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Focus: Manufacturing

Feature Article from Our Manufacturing Subject Area - See All

From SCDigest's On-Target E-Magazine

- April 17, 2013 -

Supply Chain News: How is US Manufacturing Doing Five Years after the Great Recession? (Part 2)


Despite Slow but Steady Growth from the Bottom, Manufacturing Overall, Many Sectors Below 2007 Levels


SCDigest Editorial Staff

Last week, we provided some numbers in chart form on how well US manufacturing has recovered from the Great Recession that started in 2008 and bottomed in mid-summer 2009.

SCDigest Says:


A much different story for plastic and rubber products, which at 68.7 is almost 33% below 2007 production levels

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The bottom line: despite a steady if gradual recovery in manufacturing after reaching that nadir, overall US production is still four percent below levels seen in 2007 (See last's week's story: How is US Manufacturing Doing Five Years after the Great Recession?)


That was true for many other industries as well. In each case, the way the Federal Reserve data works, 2007 average putput is set as the base year of the index, and all the numbers are in comparison to that base.

Among the industries we looked at last week, below are the current indices (meaning, for example, that output in consumer goods manufacturing is currently 6.1% below 2007 levels):

  • Consumer Goods: 93.9

  • Consumer Durables: 94.3

  • Chemicals: 87.3

  • Computers and Electronics: 132.4

  • Primary Metals: 98.8

  • Furniture: 72.0

Below we offer charts for another set of US industry sectors. Note that you can mouse over each chart to see individual data points and also change the time view of the data.

We'll start with automobiles and parts. Most know that the US auto industry in general seems to have recovered nicely, and that's shown in the data, where after having reached a level of just 47.6 in June 2009 production is now nicely back over 2007 levels, at 106.7.




A much different story for plastic and rubber products, which at 68.7 is almost 33% below 2007 production levels. Our guess is that these are often low value-added parts that are prime candidates for offshoring to low cost countries.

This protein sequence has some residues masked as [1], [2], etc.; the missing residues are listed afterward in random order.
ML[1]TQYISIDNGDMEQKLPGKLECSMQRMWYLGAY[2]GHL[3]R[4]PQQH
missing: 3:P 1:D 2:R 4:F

(Manufacturing Article Continued Below)




Not surprisingly, food manufacturing has recovered nicely, now up almost four percent from 2007 levels. While the food supply chain has certainly gone global too in recent years, most US food is still produced right here.




Perhaps surprisingly, the category of general machinery has done even better, up currently to a level of 104.8, rising nearly five percent from 2007, and making some nice gains recently after dropping back a bit in late 2012.




Not quite as good a story for fabricated metal parts, which seems to us like a good proxy for the overall economy, and sure enough at a level of 94.9 it is pretty close to the number for the overall manufacturing sector.




The roll-up category of electrical equipment and appliances has struggled to recover, now still about 14% below 2007 levels.




Finally, and most gloomily, the apparel manufacturing industry in the US has been devastated by offshoring, and not really come back at all. At a level of 57.3, it is 40% below 2007 levels, seeing no recovey at all since the 2009 general bottom, but worse, even that 2007 output was just a fraction of the levels seen in the 1990s.




What does this all mean? We're trying to digest all this ourselves. One thing is clear is that these US numbers, while far from robust, are certainly much better than have been seen in Europe.The sectors most subject to outsourcing certainly have seen slower recovery - in any recovery at all.

What is your reaction to these manufacturing numbers? What surprised you?
Let us know your thoughts at the Feedback section below.

Recent Feedback

I would go further with your remark about the diminishing returns of additional DCs. Assuming customers receiving docks operate on 10-hour days, the difference between 2 DCs @ 1.53 days and 3 DCs @ 1.33 days is merely two hours. With the exception of "extreme retail," such a difference is negligible.

David Gaskill, CPIM
Mgr - Logistics Planning
Apr, 17 2013

I agree with the general locations on the map for a 10-DC setup but when you click through to the specific destinations they recommend most Supply Chain Managers would have some serious qualms with this - Chicago, IL? (yes Romeoville or Bolingbrook or someplace else along the I-55 corridor but Chicago?), Brooklyn, NY? (Brooklyn??? Maybe if you're warehousing artisanal goods that will be delivered to Park Slope by bike messenger, but come on....who sites a DC in Brooklyn?) They are claiming these locations drive the lowest possible lead times to customers but it must be based on miles only, not actual transit times.

Bill Seliger, CPIM, CSCP
Director of Supply Chain
RR Donnelley
Apr, 20 2013